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Christ will certainly come in to the soul that opens to him; and will bring rich entertainment with him. “I will come in to him, and sup with him."

When the prodigal, the emblem of a convert, returned to his father, Luke 15:22, his father not only received, but adorned and feasted him. In opening this point, I shall show what Christ's coming into the soul implies; how it appears that Christ will come in to the opening soul; what entertainment he brings with him; and why he thus entertains the soul that opens to him.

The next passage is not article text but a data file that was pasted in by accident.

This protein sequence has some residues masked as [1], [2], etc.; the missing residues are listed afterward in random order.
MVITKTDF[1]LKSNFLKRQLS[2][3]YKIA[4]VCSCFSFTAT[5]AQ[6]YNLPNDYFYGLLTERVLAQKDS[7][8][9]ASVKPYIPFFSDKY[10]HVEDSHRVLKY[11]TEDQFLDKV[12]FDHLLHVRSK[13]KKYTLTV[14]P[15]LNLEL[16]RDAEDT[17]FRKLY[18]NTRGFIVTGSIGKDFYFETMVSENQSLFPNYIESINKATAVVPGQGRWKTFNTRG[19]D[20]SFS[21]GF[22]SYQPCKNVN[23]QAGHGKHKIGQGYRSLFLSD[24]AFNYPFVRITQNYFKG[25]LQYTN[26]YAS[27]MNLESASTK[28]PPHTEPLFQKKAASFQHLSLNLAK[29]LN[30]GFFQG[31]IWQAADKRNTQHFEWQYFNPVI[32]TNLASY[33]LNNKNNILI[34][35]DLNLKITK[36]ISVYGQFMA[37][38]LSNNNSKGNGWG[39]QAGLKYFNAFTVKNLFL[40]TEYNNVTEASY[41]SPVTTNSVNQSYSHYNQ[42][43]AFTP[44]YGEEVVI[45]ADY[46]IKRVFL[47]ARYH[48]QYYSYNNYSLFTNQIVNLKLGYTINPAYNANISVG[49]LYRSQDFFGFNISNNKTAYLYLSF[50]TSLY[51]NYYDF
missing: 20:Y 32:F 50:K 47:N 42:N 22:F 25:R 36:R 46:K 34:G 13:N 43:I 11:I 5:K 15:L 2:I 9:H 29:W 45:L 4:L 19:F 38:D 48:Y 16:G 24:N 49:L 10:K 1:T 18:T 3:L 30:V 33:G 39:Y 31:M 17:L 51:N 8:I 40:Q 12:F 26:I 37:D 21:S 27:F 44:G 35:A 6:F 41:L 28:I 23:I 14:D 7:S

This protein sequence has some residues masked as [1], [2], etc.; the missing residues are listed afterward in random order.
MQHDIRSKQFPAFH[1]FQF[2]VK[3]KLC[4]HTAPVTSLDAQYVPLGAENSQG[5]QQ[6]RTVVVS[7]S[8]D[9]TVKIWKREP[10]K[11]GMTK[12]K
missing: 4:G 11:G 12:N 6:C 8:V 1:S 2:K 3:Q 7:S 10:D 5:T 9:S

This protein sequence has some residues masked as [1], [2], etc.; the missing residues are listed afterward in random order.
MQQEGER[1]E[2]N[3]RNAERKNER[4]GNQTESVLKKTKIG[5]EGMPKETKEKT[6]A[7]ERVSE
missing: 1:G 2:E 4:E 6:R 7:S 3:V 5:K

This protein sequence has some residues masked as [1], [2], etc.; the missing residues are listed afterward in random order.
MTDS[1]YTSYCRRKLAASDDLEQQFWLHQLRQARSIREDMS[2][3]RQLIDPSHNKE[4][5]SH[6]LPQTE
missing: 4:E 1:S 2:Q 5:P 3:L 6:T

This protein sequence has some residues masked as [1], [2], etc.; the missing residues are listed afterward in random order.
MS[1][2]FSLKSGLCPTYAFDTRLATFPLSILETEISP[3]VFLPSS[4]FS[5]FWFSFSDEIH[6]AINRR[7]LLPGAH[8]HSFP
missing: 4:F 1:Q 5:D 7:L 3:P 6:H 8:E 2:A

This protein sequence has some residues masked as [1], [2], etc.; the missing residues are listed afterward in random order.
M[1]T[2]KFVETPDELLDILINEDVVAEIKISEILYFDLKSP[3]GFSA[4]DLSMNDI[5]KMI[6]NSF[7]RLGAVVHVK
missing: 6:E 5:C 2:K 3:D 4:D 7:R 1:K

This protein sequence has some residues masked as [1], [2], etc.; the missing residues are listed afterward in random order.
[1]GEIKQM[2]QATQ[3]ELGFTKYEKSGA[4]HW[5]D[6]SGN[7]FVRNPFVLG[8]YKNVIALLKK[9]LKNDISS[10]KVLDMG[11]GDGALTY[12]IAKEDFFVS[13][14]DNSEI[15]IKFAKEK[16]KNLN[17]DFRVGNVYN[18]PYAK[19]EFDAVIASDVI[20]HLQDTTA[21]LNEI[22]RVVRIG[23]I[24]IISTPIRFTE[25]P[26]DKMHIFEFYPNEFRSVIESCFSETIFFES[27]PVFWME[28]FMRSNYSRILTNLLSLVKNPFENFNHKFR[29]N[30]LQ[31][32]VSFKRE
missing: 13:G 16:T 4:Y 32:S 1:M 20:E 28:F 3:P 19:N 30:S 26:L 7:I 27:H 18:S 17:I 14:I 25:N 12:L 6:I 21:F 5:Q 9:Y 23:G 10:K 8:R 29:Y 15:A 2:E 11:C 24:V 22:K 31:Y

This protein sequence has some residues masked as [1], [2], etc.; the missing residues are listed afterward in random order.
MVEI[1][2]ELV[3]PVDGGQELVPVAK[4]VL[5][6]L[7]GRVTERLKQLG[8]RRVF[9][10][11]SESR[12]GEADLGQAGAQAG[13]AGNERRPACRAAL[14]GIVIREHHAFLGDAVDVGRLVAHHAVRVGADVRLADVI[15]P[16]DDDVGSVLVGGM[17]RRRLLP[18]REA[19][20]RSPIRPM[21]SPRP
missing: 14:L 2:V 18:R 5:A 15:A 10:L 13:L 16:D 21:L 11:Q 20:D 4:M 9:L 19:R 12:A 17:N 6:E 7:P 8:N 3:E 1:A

I. WHAT CHRIST'S COMING IN TO THE SOUL IMPLIES; and in general I must say this is a great mystery, which will not be fully understood till we come to heaven: "At that day ye shall know that I am in my Father, and ye in me, and I in you.” John 14:20. Then the essential union of Christ and his Father, and the mystical union between believers and Christ, will be more clearly understood than we are capable of understanding them in this imperfect state; yet for the present so much is discovered, as may justly astonish poor sinners at the marvellous condescension of the Lord Jesus to them. More particularly, the expression, "I will come in to him," imports no less than his uniting such a soul to himself; for he comes in with a design to dwell in that soul by faith, Eph. 3: 17-to make such a man a mystical member of his body, flesh, and bones, Eph. 5:30, which is the highest honor the soul of man is capable of. This coming of Christ into the soul of a sinner does not indeed make him one person with Christ; that is the singular honor to which our nature was advanced by Christ in his uniting the divine nature with it. But this makes a person mystically one with Christ, and is more than a mere federal union. Christ's coming into the soul signifies more than his entering into covenant with it; for it is taking such a person into a mystical union with himself, by imparting his Spirit unto him. As the vital sap of the stock coming into the